A pair of reports, one from Trepp and one from the Mortgage Bankers Association (MBA) show that delinquency rates for commercial mortgages are generally low. However, delinquencies rates are rising for certain categories of loans.
Your lender class may vary
The MBA report covers commercial property lending by Fannie Mae and Freddie Mac as individual entities and also by issuers of commercial mortgage-backed securities (CMBS), life insurance companies, and banks and thrifts as classes of lenders.
MBA notes that the standards that these various classes of lenders use in assessing whether to report a loan as delinquent vary widely. Therefore, the absolute delinquency rates reported by the different lenders are not directly comparable. Because of this, the first chart, below, shows the relative delinquency rate history for the lenders covered in the MBA report. The data displayed is normalized so that the average quarterly delinquency rate for each of the lender classes in 2018 is set to a value of 100.
The chart shows that delinquency rates have generally been falling from their highs reached during the pandemic and are approaching their pre-pandemic lows for most classes of lenders. An exception to this pattern is Freddie Mac whose delinquency rate was rising before the pandemic and whose delinquency rate rose again in Q3. The report does not provide an explanation for this behavior, it just presents it as a fact.
The other class of lenders that saw its delinquency rate rise in Q3 was life insurers. Its delinquency rate more than doubled in the quarter, but from a very low level. Life insurers provide nearly 10 percent of mortgages on multifamily properties.
By the numbers, the reported delinquency rates in Q3 2022 were 2.77 percent for CBMS, 0.09 percent for life insurance companies, 0.26 percent for Fannie Mae, 0.13 percent for Freddie Mac and 0.44 percent for banks and thrifts.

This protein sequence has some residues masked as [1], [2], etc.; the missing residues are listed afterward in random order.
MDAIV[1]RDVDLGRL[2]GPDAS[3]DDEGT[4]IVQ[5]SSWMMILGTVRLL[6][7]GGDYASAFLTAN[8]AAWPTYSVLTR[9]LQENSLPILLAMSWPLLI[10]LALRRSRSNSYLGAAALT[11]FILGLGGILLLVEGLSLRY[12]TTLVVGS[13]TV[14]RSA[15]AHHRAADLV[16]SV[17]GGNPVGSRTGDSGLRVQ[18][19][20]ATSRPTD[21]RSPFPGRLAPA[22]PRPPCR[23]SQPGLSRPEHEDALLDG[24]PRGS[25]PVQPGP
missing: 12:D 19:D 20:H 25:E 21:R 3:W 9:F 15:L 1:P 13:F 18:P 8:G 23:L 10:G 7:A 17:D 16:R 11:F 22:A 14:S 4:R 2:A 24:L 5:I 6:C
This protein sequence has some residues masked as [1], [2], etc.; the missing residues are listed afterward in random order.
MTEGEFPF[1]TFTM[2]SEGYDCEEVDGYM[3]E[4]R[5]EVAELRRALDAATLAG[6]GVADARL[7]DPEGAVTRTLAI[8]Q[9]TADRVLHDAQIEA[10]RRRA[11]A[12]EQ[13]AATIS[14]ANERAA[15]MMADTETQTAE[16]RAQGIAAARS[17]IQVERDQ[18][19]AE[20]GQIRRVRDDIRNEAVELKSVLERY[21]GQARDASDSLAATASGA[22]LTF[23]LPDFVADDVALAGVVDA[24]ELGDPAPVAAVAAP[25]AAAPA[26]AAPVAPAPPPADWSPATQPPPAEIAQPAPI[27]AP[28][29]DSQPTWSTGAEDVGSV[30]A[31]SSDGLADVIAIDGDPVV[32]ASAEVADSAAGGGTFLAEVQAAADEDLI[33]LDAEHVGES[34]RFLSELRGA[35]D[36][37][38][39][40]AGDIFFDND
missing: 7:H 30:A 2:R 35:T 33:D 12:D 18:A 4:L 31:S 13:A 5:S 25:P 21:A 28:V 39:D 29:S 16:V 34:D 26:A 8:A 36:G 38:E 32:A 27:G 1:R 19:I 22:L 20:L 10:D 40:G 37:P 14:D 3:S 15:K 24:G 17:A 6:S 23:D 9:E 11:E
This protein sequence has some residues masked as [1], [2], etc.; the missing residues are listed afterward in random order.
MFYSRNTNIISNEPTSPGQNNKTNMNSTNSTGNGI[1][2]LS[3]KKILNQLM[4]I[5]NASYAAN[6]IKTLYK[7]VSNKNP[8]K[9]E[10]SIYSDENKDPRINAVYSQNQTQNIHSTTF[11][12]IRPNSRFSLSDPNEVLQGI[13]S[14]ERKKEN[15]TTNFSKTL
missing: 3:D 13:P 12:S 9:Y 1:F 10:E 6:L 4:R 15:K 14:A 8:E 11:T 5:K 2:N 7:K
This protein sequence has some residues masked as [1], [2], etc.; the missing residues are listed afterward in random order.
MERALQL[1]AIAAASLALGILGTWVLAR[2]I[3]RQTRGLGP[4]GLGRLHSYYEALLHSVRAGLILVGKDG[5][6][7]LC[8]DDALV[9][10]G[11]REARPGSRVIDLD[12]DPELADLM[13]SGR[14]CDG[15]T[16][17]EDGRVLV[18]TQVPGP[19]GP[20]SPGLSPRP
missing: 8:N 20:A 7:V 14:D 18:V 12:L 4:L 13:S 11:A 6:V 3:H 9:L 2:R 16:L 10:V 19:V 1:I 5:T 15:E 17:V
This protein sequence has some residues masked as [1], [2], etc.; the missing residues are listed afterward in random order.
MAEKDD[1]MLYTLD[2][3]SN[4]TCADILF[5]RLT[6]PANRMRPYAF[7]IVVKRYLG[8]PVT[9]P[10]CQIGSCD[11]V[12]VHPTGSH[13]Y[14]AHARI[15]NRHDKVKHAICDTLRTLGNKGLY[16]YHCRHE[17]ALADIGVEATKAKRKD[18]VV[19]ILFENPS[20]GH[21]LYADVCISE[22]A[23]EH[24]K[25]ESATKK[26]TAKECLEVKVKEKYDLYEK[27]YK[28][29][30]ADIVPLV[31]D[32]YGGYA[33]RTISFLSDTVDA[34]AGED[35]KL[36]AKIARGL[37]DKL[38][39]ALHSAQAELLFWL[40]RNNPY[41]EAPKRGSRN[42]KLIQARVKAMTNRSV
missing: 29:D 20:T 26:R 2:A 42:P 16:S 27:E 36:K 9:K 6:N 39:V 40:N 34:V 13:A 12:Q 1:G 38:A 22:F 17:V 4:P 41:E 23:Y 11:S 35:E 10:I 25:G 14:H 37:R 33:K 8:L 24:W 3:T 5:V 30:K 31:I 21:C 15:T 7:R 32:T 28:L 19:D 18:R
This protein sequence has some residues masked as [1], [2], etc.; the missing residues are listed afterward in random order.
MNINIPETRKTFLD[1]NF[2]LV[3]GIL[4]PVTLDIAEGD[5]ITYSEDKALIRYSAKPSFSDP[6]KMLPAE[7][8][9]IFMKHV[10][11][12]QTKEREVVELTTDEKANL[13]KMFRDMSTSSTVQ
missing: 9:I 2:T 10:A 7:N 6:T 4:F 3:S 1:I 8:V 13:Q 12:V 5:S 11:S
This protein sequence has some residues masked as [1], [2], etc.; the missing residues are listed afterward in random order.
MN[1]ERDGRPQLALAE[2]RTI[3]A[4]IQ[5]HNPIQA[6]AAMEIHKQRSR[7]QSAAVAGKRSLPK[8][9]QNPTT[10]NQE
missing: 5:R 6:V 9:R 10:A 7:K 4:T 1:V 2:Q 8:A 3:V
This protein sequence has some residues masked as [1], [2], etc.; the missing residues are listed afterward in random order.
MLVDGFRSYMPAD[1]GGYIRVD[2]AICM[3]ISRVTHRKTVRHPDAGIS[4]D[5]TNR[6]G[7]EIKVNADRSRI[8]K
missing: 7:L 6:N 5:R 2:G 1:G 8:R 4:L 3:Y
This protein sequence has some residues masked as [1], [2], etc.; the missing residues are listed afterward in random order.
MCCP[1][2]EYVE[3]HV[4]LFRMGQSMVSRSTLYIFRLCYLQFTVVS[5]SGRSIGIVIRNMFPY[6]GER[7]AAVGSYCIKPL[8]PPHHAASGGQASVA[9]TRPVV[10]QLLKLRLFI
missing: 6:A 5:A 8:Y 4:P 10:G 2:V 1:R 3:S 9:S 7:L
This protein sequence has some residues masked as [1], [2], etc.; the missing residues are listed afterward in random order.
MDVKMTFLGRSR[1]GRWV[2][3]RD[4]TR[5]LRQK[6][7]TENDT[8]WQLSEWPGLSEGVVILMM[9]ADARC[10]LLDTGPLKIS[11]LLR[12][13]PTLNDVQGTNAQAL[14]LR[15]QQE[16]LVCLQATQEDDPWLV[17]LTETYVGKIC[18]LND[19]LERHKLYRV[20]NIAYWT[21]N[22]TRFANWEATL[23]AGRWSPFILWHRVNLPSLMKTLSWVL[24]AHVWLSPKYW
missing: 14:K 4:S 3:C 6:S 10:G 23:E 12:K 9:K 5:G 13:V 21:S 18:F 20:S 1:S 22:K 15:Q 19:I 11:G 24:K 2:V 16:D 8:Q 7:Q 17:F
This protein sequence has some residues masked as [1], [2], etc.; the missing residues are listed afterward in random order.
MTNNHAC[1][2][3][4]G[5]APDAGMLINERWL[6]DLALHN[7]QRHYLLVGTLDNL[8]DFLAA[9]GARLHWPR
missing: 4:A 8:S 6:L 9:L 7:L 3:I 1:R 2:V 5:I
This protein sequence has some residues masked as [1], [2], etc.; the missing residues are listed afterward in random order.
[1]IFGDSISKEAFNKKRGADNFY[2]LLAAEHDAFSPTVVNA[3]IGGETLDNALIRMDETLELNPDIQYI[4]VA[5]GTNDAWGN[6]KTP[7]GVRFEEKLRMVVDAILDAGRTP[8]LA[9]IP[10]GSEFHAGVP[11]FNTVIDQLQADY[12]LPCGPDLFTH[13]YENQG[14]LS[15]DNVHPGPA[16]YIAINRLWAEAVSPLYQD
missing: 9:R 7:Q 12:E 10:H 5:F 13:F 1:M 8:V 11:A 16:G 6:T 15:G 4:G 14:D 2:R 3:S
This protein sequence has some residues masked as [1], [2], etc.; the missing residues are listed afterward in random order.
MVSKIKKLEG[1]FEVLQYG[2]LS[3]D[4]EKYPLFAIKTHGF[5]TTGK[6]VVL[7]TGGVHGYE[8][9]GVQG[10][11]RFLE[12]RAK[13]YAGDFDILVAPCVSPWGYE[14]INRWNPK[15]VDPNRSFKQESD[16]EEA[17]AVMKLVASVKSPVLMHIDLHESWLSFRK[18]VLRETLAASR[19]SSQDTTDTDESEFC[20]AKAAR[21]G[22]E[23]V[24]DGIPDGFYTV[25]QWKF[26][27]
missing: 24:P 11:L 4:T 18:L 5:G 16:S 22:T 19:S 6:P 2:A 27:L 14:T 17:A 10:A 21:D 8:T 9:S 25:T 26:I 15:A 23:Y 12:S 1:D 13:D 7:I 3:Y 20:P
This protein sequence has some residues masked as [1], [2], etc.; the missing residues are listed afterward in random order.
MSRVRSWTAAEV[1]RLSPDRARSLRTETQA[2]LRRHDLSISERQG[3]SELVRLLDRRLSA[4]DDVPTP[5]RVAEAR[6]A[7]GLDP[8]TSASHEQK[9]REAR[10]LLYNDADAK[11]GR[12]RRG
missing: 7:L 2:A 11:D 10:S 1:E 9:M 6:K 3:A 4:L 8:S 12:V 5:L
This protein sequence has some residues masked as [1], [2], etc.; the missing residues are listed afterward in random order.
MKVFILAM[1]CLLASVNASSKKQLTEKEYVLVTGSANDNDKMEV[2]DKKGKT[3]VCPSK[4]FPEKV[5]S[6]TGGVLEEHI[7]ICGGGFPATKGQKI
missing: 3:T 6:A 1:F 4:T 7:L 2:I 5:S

Focusing on CBMS
The Trepp report focuses on CMBS loans that are 30 or more days delinquent.
Unlike the MBA report, the Trepp report breaks out CBMS delinquency rates by category of industrial property. It found that the delinquency rate on loans on multifamily property in November was 1.81 percent, up from 0.85 percent in October. The report notes that this jump was driven by a large loan in New York becoming delinquent during the quarter. It also notes that there is a large loan on San Francisco multifamily property that is at risk for becoming delinquent.
Multifamily was the only class of property whose delinquency rate did not decline in Q3, although the declines for some property classes were small. The delinquency rates for loans on other classes of commercial property were 0.41 percent for industrial, 1.70 percent for office, 6.63 percent for retail and 4.64 percent for lodging. The overall CMBS delinquency rate for all commercial property types was 2.99 percent, down from 4.38 percent one year ago.